About the Instructor: Todd Edwards is a 33 year veteran of the fire service. Starting at 16 years old in Mad River Township, Ohio as a Cadet. Todd was hired by the Atlanta Fire-Rescue Department in 1988 and worked his way through the ranks. Todd is currently a Battalion Chief, assigned to Battalion-3, covering the entire Downtown corridor. Todd has always been actively involved in all aspects of the departments training and is the lead instructor for both the Acting Officer in Charge Program, as well as the Battalion Chief Command School. Todd is the lead Instructor for the Walton County Fire-Rescue Department, a combination department covering over 300 square miles east of the city. Todd also provides training throughout the state of Georgia and serves as an adjunct instructor for the state fire academy. Todd holds numerous state and national certifications and continues is education today.

This three day conference will cover: from the firehouse to the streets of your district and how to command the most efficient crew or battalion. What does an Officer and/or Chief really need to focus on to succeed in today’s Fire Service? We will cover and discuss these topics and much more in a three day Boot Camp to help even the most experienced Fire Officer and/or get the most recently promoted Boss off to a Great Start!

Topics:

  1. Fire Service Leadership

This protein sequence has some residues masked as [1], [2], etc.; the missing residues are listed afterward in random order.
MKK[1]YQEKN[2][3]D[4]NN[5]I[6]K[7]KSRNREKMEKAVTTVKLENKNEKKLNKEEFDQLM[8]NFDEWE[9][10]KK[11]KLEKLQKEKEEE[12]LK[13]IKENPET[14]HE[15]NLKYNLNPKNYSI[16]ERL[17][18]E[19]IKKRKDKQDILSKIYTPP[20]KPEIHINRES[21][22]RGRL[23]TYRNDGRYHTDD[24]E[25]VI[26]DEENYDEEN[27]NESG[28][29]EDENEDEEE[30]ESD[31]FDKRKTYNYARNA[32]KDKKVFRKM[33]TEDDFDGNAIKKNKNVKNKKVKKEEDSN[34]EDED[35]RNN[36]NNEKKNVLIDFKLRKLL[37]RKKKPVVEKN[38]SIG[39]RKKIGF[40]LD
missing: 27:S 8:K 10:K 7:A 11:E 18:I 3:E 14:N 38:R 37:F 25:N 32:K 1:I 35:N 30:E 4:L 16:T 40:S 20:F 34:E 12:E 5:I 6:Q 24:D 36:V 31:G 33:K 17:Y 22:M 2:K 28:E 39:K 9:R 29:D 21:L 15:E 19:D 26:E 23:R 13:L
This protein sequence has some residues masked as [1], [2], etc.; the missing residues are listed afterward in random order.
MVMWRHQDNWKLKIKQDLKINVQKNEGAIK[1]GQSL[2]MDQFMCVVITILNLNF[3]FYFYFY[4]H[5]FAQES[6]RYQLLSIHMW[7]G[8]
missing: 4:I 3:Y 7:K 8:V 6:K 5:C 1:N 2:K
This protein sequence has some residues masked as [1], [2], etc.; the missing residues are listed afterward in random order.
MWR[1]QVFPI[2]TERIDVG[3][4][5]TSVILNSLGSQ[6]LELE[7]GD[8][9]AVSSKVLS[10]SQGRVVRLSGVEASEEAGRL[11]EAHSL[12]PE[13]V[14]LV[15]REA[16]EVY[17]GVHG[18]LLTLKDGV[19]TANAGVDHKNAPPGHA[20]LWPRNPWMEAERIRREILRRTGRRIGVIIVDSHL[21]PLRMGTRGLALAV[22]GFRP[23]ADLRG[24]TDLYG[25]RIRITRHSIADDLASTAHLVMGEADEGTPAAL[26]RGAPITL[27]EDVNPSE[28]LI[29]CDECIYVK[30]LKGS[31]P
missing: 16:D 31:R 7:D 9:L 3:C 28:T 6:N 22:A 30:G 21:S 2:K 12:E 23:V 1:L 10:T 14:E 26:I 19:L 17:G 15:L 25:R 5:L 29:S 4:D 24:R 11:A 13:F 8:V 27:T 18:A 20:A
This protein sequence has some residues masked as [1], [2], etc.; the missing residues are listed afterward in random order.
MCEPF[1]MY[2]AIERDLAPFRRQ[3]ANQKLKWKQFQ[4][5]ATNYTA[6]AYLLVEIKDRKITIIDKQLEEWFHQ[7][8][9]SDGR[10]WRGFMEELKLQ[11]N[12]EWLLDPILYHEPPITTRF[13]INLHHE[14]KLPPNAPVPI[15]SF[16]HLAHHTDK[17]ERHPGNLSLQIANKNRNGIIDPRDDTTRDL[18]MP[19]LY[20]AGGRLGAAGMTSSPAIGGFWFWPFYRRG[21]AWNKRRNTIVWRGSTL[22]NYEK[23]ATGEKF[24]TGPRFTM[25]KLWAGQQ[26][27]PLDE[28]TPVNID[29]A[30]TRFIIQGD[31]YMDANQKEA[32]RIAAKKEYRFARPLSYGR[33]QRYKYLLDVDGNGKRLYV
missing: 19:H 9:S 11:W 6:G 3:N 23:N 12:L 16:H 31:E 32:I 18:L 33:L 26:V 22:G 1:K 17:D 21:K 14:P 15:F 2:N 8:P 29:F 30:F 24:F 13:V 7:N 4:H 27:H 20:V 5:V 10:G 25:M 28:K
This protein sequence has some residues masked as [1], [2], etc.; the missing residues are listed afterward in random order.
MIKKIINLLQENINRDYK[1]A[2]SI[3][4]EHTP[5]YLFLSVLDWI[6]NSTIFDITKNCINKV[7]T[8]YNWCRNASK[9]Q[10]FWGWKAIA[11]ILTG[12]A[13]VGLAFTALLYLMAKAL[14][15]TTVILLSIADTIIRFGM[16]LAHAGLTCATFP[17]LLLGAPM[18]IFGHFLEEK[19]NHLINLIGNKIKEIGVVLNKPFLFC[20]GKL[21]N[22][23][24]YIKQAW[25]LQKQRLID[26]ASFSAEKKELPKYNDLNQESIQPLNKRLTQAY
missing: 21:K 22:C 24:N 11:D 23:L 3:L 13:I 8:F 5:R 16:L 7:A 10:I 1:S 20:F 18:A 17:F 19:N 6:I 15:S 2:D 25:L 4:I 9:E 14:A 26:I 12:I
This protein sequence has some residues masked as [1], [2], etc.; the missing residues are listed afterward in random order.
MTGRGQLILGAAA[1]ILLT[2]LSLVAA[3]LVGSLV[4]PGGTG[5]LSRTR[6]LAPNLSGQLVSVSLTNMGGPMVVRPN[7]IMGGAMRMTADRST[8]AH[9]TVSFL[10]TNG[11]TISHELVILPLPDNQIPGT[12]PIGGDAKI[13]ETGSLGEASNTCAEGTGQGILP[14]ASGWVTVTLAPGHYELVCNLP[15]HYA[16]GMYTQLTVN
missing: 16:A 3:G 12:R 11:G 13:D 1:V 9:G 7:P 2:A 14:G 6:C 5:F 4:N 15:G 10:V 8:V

2. Setting Standards early on and building on them
  3. Training “Real World Company/Battalion Training”
  4. Building Command Presence and Respect
  5. Understanding the Battle Field in Command Terms
  6. Understanding the Enemy and how it effects Strategy
  7. When should you SWEAT the SMALL stuff?
  8. How to build your own Rules of Engagement
  9. Mentorship “Up and Down”
  10. The other Company/Battalion and how it relates to you
  11. Commanding the 1st Alarm and Greater Alarm Fires

Multiple Speakers over the three days.

Chief Todd Edwards, Atlanta Fire

BC Curt Isakson, Battalion Chief  Escambia County

BC Shannon Stone, Battalion Chief  Fort Walton Beach

Fire Chief Rick Talbert, South Walton Fire

Fire Chief Jonathan Kanzigg, Midway Fire

Fire Chief Ken Perkins, Fort Walton Beach Fire

We have two other BIG Speakers that will be announced at a later date.

Numerous other Guest Speakers that will not disappoint…

Register for Command School at www.countyfiretactics.com  under links or https://www.paypal.com/cgi-bin/webscr?cmd=_s-xclick&hosted_button_id=F4BEBHPE889HL